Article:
Long carbon fiber-reinforced thermoplastics (LCFRT) have become popular lightweight automotive materials as they fulfill durability and safety requirements, and the mechanical performance characteristics of carbon fibers are better than those of natural or glass fibers. In practice, a standard shell-core laminate structure is seen in the injection-molded FRT parts. Anisotropic orientation of long fibers intensely influences the improved mechanical properties of an FRT product.
However, when it comes to dealing with higher fiber concentrations and longer fibers, it is difficult to predict the anisotropic orientation. To date, just a few trials have been made to examine the changes of fiber orientation for different fiber composites from a simulation perspective.
Polyamide 6,6 (PA66) and polypropylene (PP) are two polymer matrices that are considered in the current research. The materials of interest are long carbon fiber (LCF)-reinforced thermoplastic composite, including 50 wt% LCF/PA66 and 50 wt% LCF/PP. Figure 1 shows the end-gated plaque of mold filling. The dimensions of plaque were 178 x 178 x 3.175 mm. Unlike the previous technique, the Moldex3D’s model iARD-RPR has only three parameters to exactly predict fiber orientation in injection molding simulations. Figure 2 illustrates the distribution of fiber orientation through the thickness at the center of the Pacific Northwest National Laboratory (PNNL) plaque (Region B, the middle of the plaque) for 50 wt% LCF/PA66 and 50 wt% LCF/PP. On the whole, the iARD-RPR foretelling results matched the experimental data reasonably well.
Figure 1. Illustration of injection molded geometry for the PNNL plaque with three measured regions.
Figure 2. A comparison of the 50 wt% LCF/PA66 and 50 wt% LCF/PP composites with the PNNL experimental data and the iARD-RPR curves for orientation components, (a) A11 and (b) A22, through the normalized thickness at Region B measured in the end-gated plaque.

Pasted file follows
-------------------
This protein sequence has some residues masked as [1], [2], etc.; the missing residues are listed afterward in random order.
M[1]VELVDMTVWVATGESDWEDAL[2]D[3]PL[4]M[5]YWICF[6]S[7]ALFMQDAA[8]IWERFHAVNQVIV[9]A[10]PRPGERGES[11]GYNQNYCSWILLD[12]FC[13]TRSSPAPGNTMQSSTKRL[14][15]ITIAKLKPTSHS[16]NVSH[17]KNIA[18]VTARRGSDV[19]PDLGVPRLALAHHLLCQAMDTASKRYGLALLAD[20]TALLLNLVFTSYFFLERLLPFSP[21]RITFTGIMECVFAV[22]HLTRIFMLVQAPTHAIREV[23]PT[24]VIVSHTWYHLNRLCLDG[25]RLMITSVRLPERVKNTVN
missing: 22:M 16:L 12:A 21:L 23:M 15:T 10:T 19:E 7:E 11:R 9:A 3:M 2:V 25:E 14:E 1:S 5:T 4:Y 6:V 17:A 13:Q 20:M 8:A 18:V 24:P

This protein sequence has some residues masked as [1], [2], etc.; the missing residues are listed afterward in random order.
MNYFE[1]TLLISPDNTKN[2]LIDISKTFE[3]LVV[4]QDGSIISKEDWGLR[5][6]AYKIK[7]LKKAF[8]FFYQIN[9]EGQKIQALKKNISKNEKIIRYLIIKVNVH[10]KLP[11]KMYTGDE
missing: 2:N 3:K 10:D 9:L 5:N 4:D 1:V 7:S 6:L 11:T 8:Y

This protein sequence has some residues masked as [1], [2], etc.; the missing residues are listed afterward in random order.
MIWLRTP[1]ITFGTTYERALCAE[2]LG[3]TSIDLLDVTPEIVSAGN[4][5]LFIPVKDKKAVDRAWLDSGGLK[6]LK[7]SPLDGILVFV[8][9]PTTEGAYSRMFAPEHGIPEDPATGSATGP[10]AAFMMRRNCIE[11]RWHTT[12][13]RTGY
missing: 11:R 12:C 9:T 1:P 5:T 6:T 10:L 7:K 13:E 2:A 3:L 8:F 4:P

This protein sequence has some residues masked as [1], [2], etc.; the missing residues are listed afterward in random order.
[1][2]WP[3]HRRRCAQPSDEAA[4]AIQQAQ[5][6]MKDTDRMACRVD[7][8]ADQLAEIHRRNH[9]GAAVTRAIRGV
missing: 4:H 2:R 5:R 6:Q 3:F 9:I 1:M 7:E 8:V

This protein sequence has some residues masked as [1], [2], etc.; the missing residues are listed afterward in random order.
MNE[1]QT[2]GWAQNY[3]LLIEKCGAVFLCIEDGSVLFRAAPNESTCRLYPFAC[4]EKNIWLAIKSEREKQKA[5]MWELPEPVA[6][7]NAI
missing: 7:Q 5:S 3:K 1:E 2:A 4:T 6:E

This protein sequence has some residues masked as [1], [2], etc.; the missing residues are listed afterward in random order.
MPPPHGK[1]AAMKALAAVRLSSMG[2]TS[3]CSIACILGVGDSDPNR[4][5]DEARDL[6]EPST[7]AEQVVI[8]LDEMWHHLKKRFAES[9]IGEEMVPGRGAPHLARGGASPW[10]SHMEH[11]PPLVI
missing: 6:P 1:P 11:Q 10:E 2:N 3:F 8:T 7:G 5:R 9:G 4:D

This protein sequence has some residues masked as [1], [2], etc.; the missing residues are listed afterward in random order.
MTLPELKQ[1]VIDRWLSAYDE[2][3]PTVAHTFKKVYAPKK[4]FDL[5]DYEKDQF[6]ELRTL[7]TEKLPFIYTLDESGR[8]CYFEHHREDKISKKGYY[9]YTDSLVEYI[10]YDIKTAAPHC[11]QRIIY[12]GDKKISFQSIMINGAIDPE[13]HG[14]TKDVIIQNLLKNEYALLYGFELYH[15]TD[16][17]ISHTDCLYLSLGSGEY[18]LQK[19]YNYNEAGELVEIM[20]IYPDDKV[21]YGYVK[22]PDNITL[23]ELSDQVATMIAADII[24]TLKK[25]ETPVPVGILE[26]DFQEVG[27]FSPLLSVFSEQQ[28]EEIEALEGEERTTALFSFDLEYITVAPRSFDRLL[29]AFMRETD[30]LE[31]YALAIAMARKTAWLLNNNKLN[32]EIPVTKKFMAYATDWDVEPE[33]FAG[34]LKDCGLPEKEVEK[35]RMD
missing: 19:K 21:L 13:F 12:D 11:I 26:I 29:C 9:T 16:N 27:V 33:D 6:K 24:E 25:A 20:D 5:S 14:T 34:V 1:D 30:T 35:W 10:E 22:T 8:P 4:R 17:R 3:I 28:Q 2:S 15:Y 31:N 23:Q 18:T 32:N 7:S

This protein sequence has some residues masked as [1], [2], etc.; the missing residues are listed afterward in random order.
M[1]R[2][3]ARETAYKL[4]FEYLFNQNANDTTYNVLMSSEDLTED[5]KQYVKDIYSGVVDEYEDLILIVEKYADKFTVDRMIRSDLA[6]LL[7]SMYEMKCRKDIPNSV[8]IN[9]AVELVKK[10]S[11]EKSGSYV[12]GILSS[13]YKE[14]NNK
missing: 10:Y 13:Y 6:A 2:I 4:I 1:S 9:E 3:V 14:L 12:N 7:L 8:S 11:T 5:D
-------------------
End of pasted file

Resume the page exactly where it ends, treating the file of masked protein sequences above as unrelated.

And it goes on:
Digimat-MF (MSC software and e-Xstream engineering), which is a micromechanical material modeling software based on the Mori-Tanaka Mean Field homogenization scheme, was used to determine the mechanical performance of the fiber-reinforced thermoplastic composites. On the basis of the predicted fiber orientation data, Digimat-MF was applied to obtain the flow modulus E1.
As a result, the modulus distribution through the normalized thickness is demonstrated in Figure 3. A further comparison of modulus E1 was made to show that 50 wt% LCF/PA66 is greater than 50 wt% LCF/PP. The value of the thickness-averaged modulus E1 is listed in Table 1, and compared with the experimental data. Approximately, the predicted E1 value is satisfied. When the same fiber concentration of 50 wt% LCFs was added, the reinforcing performance for the PA66 composite was found to be more effective than the PP composite, as demonstrated in Figure 4.
Figure 3. The predicted tensile moduli E1 distribution through the normalized thickness at Region B measured in the end-gated plaque for various fiber composites, 50 wt% LCF/PP and 50 wt% LCF/PA66.
Table 1. The thickness-averaged orientation tensor components (A11 and A22) and tensile moduli (E1) at Region B of the end-gated plaque for different materials with the experimental bulk value of tensile modulus (Eexp).
aTaken from Web Page of PlastiComp Technical Data Sheet.
Figure 4. Bar chart of the predictive tensile modulus against various fiber composites with experimental data of pure PP and pure PA66.
In brief, an exact prediction of fiber orientation and assurance of structural strength can now be obtained using integrative simulation software from Moldex3D and Digimat-MF computation for actual automotive LCFRT products. Since the complicated geometry of designing high-quality parts necessitates the inclusion of ribs, changes in holes and thickness, as well as various changes in the flow direction; finding how to establish the optimal parameters of the fiber orientation model is a crucial objective for both current and future studies.
This information has been sourced, reviewed and adapted from materials provided by Moldex3D.
For more information on this source, please visit Moldex3D.